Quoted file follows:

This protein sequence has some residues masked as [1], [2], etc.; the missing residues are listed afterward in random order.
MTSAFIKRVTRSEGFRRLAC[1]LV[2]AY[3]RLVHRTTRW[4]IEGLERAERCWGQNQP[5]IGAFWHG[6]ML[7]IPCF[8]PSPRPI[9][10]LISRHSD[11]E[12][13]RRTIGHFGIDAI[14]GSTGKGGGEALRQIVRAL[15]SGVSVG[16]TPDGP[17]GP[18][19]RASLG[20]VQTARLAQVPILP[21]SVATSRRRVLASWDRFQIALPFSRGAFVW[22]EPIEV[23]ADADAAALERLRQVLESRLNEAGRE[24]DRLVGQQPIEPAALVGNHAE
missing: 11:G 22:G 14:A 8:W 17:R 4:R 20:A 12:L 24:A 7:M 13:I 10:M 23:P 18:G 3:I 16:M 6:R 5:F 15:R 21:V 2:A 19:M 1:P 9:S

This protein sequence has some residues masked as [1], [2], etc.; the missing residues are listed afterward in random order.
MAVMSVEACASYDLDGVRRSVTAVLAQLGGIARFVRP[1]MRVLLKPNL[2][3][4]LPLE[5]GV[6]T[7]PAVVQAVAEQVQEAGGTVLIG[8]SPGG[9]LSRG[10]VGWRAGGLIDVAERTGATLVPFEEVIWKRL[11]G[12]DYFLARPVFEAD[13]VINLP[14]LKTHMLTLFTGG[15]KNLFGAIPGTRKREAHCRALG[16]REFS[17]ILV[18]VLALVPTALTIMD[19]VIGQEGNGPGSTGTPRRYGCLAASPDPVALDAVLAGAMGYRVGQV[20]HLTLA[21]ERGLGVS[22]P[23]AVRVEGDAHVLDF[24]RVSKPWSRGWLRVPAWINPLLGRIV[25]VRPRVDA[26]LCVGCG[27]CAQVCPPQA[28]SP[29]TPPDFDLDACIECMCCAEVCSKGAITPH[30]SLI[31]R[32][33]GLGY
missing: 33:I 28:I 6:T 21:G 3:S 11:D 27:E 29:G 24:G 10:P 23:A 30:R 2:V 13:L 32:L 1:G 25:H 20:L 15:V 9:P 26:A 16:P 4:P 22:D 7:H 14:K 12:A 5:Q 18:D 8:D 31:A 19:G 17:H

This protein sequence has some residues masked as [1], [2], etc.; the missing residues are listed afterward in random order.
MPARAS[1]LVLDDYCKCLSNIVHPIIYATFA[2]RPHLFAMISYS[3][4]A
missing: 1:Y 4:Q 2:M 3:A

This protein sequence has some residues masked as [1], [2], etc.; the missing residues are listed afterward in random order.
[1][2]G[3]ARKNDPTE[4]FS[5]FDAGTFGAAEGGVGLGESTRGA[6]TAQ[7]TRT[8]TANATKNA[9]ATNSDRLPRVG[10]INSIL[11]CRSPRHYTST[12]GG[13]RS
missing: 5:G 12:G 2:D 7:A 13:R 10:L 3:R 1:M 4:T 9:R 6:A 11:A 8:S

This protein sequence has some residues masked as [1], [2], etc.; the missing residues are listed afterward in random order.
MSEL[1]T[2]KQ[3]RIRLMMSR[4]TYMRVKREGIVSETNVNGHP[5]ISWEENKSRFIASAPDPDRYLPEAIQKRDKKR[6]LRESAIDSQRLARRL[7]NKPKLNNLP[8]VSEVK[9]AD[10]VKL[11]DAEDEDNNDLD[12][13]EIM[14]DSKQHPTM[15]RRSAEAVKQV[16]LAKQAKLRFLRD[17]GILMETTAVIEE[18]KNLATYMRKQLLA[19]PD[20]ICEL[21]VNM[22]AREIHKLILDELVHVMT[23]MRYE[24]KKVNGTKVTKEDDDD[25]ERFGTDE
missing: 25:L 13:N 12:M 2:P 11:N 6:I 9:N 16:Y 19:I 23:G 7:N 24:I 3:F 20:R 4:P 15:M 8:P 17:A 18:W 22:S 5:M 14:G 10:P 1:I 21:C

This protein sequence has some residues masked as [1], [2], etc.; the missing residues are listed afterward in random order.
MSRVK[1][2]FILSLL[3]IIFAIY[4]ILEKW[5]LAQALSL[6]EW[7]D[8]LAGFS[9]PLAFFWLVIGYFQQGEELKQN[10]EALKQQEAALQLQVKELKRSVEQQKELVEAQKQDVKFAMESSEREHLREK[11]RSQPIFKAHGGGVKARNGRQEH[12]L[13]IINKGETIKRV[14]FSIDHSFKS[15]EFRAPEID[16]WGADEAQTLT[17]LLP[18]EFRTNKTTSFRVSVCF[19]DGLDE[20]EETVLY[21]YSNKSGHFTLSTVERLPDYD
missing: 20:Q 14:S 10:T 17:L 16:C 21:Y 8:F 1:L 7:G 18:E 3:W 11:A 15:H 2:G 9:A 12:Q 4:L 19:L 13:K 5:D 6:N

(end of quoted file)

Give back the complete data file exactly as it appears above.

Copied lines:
This protein sequence has some residues masked as [1], [2], etc.; the missing residues are listed afterward in random order.
MTSAFIKRVTRSEGFRRLAC[1]LV[2]AY[3]RLVHRTTRW[4]IEGLERAERCWGQNQP[5]IGAFWHG[6]ML[7]IPCF[8]PSPRPI[9][10]LISRHSD[11]E[12][13]RRTIGHFGIDAI[14]GSTGKGGGEALRQIVRAL[15]SGVSVG[16]TPDGP[17]GP[18][19]RASLG[20]VQTARLAQVPILP[21]SVATSRRRVLASWDRFQIALPFSRGAFVW[22]EPIEV[23]ADADAAALERLRQVLESRLNEAGRE[24]DRLVGQQPIEPAALVGNHAE
missing: 11:G 22:G 14:A 8:W 17:R 4:R 20:A 12:L 24:A 7:M 13:I 10:M 23:P 18:G 3:I 16:M 6:R 5:F 15:R 21:V 2:A 19:M 1:P 9:S

This protein sequence has some residues masked as [1], [2], etc.; the missing residues are listed afterward in random order.
MAVMSVEACASYDLDGVRRSVTAVLAQLGGIARFVRP[1]MRVLLKPNL[2][3][4]LPLE[5]GV[6]T[7]PAVVQAVAEQVQEAGGTVLIG[8]SPGG[9]LSRG[10]VGWRAGGLIDVAERTGATLVPFEEVIWKRL[11]G[12]DYFLARPVFEAD[13]VINLP[14]LKTHMLTLFTGG[15]KNLFGAIPGTRKREAHCRALG[16]REFS[17]ILV[18]VLALVPTALTIMD[19]VIGQEGNGPGSTGTPRRYGCLAASPDPVALDAVLAGAMGYRVGQV[20]HLTLA[21]ERGLGVS[22]P[23]AVRVEGDAHVLDF[24]RVSKPWSRGWLRVPAWINPLLGRIV[25]VRPRVDA[26]LCVGCG[27]CAQVCPPQA[28]SP[29]TPPDFDLDACIECMCCAEVCSKGAITPH[30]SLI[31]R[32][33]GLGY
missing: 33:I 28:I 6:T 21:G 3:S 11:D 27:E 29:G 24:G 10:P 23:A 30:R 2:V 13:L 32:L 1:G 25:H 20:L 15:V 9:P 26:A 16:P 4:P 22:D 7:H 14:K 12:A 5:Q 18:D 8:D 31:A 19:G 17:H

This protein sequence has some residues masked as [1], [2], etc.; the missing residues are listed afterward in random order.
MPARAS[1]LVLDDYCKCLSNIVHPIIYATFA[2]RPHLFAMISYS[3][4]A
missing: 1:Y 4:Q 2:M 3:A

This protein sequence has some residues masked as [1], [2], etc.; the missing residues are listed afterward in random order.
[1][2]G[3]ARKNDPTE[4]FS[5]FDAGTFGAAEGGVGLGESTRGA[6]TAQ[7]TRT[8]TANATKNA[9]ATNSDRLPRVG[10]INSIL[11]CRSPRHYTST[12]GG[13]RS
missing: 5:G 12:G 2:D 7:A 13:R 10:L 3:R 1:M 4:T 9:R 6:A 11:A 8:S

This protein sequence has some residues masked as [1], [2], etc.; the missing residues are listed afterward in random order.
MSEL[1]T[2]KQ[3]RIRLMMSR[4]TYMRVKREGIVSETNVNGHP[5]ISWEENKSRFIASAPDPDRYLPEAIQKRDKKR[6]LRESAIDSQRLARRL[7]NKPKLNNLP[8]VSEVK[9]AD[10]VKL[11]DAEDEDNNDLD[12][13]EIM[14]DSKQHPTM[15]RRSAEAVKQV[16]LAKQAKLRFLRD[17]GILMETTAVIEE[18]KNLATYMRKQLLA[19]PD[20]ICEL[21]VNM[22]AREIHKLILDELVHVMT[23]MRYE[24]KKVNGTKVTKEDDDD[25]ERFGTDE
missing: 25:L 13:N 12:M 2:P 11:N 6:I 9:N 16:Y 19:I 23:G 7:N 24:I 3:F 20:R 4:P 15:M 8:P 17:A 18:W 22:S 5:M 14:G 10:P 1:I 21:C

This protein sequence has some residues masked as [1], [2], etc.; the missing residues are listed afterward in random order.
MSRVK[1][2]FILSLL[3]IIFAIY[4]ILEKW[5]LAQALSL[6]EW[7]D[8]LAGFS[9]PLAFFWLVIGYFQQGEELKQN[10]EALKQQEAALQLQVKELKRSVEQQKELVEAQKQDVKFAMESSEREHLREK[11]RSQPIFKAHGGGVKARNGRQEH[12]L[13]IINKGETIKRV[14]FSIDHSFKS[15]EFRAPEID[16]WGADEAQTLT[17]LLP[18]EFRTNKTTSFRVSVCF[19]DGLDE[20]EETVLY[21]YSNKSGHFTLSTVERLPDYD
missing: 20:Q 14:S 10:T 17:L 16:C 21:Y 8:F 1:L 7:G 18:E 3:W 11:A 15:H 2:G 9:A 12:Q 4:L 19:L 13:K 5:D 6:N